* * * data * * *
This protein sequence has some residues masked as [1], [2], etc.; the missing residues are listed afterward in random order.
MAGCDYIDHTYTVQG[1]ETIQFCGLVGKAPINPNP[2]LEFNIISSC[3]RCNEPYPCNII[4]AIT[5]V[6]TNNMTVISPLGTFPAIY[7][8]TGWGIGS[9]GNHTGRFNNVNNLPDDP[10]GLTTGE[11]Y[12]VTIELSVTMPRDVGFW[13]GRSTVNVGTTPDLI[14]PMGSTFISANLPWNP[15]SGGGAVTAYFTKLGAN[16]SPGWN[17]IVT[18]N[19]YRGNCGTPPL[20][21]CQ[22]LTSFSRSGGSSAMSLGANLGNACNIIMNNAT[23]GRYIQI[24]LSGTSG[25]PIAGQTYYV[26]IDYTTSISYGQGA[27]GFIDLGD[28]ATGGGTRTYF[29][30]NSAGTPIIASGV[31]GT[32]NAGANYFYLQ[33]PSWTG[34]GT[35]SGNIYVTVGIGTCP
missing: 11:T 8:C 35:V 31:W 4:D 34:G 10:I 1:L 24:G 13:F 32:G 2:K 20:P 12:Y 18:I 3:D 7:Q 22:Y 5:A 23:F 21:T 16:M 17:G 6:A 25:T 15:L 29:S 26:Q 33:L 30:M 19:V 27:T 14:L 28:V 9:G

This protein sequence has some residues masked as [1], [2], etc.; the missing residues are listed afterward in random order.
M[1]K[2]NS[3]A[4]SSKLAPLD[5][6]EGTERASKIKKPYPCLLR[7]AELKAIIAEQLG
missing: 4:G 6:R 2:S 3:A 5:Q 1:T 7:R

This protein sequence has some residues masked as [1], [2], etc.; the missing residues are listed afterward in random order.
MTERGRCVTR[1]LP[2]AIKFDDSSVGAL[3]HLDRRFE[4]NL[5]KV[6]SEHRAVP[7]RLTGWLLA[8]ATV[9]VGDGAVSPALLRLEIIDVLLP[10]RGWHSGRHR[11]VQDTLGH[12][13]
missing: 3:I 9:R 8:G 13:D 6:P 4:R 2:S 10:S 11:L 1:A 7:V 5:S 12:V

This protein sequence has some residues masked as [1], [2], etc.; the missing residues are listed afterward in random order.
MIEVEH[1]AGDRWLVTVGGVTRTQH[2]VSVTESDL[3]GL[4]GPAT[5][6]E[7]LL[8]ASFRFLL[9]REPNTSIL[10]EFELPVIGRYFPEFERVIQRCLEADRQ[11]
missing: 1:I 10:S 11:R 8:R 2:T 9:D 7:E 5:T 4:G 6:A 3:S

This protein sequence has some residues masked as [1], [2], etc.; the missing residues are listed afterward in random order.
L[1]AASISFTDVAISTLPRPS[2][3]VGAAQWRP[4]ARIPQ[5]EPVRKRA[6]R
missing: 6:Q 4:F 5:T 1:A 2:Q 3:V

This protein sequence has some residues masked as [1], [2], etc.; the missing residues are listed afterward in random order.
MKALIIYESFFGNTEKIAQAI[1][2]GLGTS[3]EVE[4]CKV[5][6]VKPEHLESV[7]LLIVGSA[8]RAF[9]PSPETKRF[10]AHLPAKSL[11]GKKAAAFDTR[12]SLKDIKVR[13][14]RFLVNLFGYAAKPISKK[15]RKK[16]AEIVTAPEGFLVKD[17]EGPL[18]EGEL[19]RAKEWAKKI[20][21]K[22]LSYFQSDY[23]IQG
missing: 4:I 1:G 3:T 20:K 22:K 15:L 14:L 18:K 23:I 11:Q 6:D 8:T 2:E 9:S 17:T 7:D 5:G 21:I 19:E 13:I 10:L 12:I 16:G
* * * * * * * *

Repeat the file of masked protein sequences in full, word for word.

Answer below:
This protein sequence has some residues masked as [1], [2], etc.; the missing residues are listed afterward in random order.
MAGCDYIDHTYTVQG[1]ETIQFCGLVGKAPINPNP[2]LEFNIISSC[3]RCNEPYPCNII[4]AIT[5]V[6]TNNMTVISPLGTFPAIY[7][8]TGWGIGS[9]GNHTGRFNNVNNLPDDP[10]GLTTGE[11]Y[12]VTIELSVTMPRDVGFW[13]GRSTVNVGTTPDLI[14]PMGSTFISANLPWNP[15]SGGGAVTAYFTKLGAN[16]SPGWN[17]IVT[18]N[19]YRGNCGTPPL[20][21]CQ[22]LTSFSRSGGSSAMSLGANLGNACNIIMNNAT[23]GRYIQI[24]LSGTSG[25]PIAGQTYYV[26]IDYTTSISYGQGA[27]GFIDLGD[28]ATGGGTRTYF[29][30]NSAGTPIIASGV[31]GT[32]NAGANYFYLQ[33]PSWTG[34]GT[35]SGNIYVTVGIGTCP
missing: 11:T 8:C 35:V 31:W 4:D 34:G 10:I 1:L 24:G 13:F 32:G 2:K 20:P 12:Y 18:I 3:D 7:Q 22:Y 5:A 23:F 21:T 16:M 17:G 6:A 25:T 15:L 29:S 26:Q 33:L 30:M 19:V 27:T 14:L 28:V 9:G

This protein sequence has some residues masked as [1], [2], etc.; the missing residues are listed afterward in random order.
M[1]K[2]NS[3]A[4]SSKLAPLD[5][6]EGTERASKIKKPYPCLLR[7]AELKAIIAEQLG
missing: 4:G 6:R 2:S 3:A 5:Q 1:T 7:R

This protein sequence has some residues masked as [1], [2], etc.; the missing residues are listed afterward in random order.
MTERGRCVTR[1]LP[2]AIKFDDSSVGAL[3]HLDRRFE[4]NL[5]KV[6]SEHRAVP[7]RLTGWLLA[8]ATV[9]VGDGAVSPALLRLEIIDVLLP[10]RGWHSGRHR[11]VQDTLGH[12][13]
missing: 3:I 9:R 8:G 13:D 6:P 4:R 2:S 10:S 11:L 1:A 7:V 5:S 12:V

This protein sequence has some residues masked as [1], [2], etc.; the missing residues are listed afterward in random order.
MIEVEH[1]AGDRWLVTVGGVTRTQH[2]VSVTESDL[3]GL[4]GPAT[5][6]E[7]LL[8]ASFRFLL[9]REPNTSIL[10]EFELPVIGRYFPEFERVIQRCLEADRQ[11]
missing: 1:I 10:S 11:R 8:R 2:T 9:D 7:E 5:T 4:G 6:A 3:S

This protein sequence has some residues masked as [1], [2], etc.; the missing residues are listed afterward in random order.
L[1]AASISFTDVAISTLPRPS[2][3]VGAAQWRP[4]ARIPQ[5]EPVRKRA[6]R
missing: 6:Q 4:F 5:T 1:A 2:Q 3:V

This protein sequence has some residues masked as [1], [2], etc.; the missing residues are listed afterward in random order.
MKALIIYESFFGNTEKIAQAI[1][2]GLGTS[3]EVE[4]CKV[5][6]VKPEHLESV[7]LLIVGSA[8]RAF[9]PSPETKRF[10]AHLPAKSL[11]GKKAAAFDTR[12]SLKDIKVR[13][14]RFLVNLFGYAAKPISKK[15]RKK[16]AEIVTAPEGFLVKD[17]EGPL[18]EGEL[19]RAKEWAKKI[20][21]K[22]LSYFQSDY[23]IQG
missing: 4:I 1:G 3:T 20:K 22:K 15:L 14:L 18:K 23:I 11:Q 6:D 8:T 2:E 9:S 17:T 7:D 5:G 21:I 19:E 13:I 10:L 12:I 16:G